Dr Stephen Hilton
SoP Pharmaceutical & Bio Chemistry
UCL School of Pharmacy
- Joined UCL
- 1st Oct 2008
Our research group is based in the new Molecular Pharmacy wing at UCL School of Pharmacy and is well equipped for all aspects of Medicinal Chemistry. Research in the group covers a wide array of subjects that is focussed on five key research themes:
1) Anti-cancer drug discovery
2) Neuroscience drug discovery
3) Anti-viral drug discovery
4) Scale-up synthesis
5) 3D printing for Synthetic chemistry and medical applications
All projects have been funded by a variety of sources and the group is comprised of four postdoctoral fellows and four PhD students.
The laboratory is well equipped with nine biotages for automatic purification, microwave reactors, flow reactors (Uniqsys and H-Cube), and nine 3D printers comprising Makerbot 2x, Makerbot minis, Formlabs Form 1+ and an Ultimaker.
Dr Stephen Hilton teaches across all year groups at UCL School of Pharmacy and is a deputy module coordinater for Year 2. He has also led the introduction of 3D printing at the School for etching and training of undergraduates and postgraduates.
- Kingston University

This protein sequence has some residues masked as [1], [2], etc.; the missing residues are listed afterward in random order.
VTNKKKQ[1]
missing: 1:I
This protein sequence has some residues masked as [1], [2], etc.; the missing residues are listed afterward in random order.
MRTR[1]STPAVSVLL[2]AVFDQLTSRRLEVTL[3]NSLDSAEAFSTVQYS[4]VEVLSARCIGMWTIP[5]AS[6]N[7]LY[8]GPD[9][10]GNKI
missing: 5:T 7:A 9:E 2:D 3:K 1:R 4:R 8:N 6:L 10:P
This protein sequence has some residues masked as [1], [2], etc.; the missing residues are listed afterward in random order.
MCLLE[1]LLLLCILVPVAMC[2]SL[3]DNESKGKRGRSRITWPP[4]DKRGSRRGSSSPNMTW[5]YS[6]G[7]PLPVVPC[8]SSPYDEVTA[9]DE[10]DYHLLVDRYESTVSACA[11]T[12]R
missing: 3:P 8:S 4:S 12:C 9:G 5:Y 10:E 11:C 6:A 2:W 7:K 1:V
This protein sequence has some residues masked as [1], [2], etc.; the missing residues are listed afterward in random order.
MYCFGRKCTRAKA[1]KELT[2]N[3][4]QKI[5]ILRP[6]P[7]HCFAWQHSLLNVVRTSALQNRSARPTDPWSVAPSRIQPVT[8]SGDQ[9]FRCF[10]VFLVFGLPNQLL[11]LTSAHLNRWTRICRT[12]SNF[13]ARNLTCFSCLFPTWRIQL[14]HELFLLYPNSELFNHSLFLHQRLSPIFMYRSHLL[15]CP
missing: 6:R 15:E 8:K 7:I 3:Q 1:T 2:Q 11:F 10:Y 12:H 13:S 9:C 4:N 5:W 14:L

- PhD, Applied Chemistry | 2002
- King's College London
- BSc, Chemistry with Management Studies | 1996
Dr Stephen Hilton was appointed to a lectureship at UCL School of Pharmacy in October 2011. Prior to this, he was an RCUK Academic Fellowship in Cancer Chemotherapy at the London School of Pharmacy following his appointment in October 2008. He graduated in Chemistry with Management from King’s College London in 1996 which was followed by a PhD in Organic Chemistry at King’s College and at Kingston University under the supervision of Professor Keith Jones. Subsequently he worked as a postdoctoral researcher under Professor William Motherwell at University College London for 4 years. This was followed by a two year postdoctoral fellowship at The Institute of Cancer Research working with Professor Ted McDonald, Professor Keith Jones and Dr Ian Collins on a range of anticancer drug discovery projects.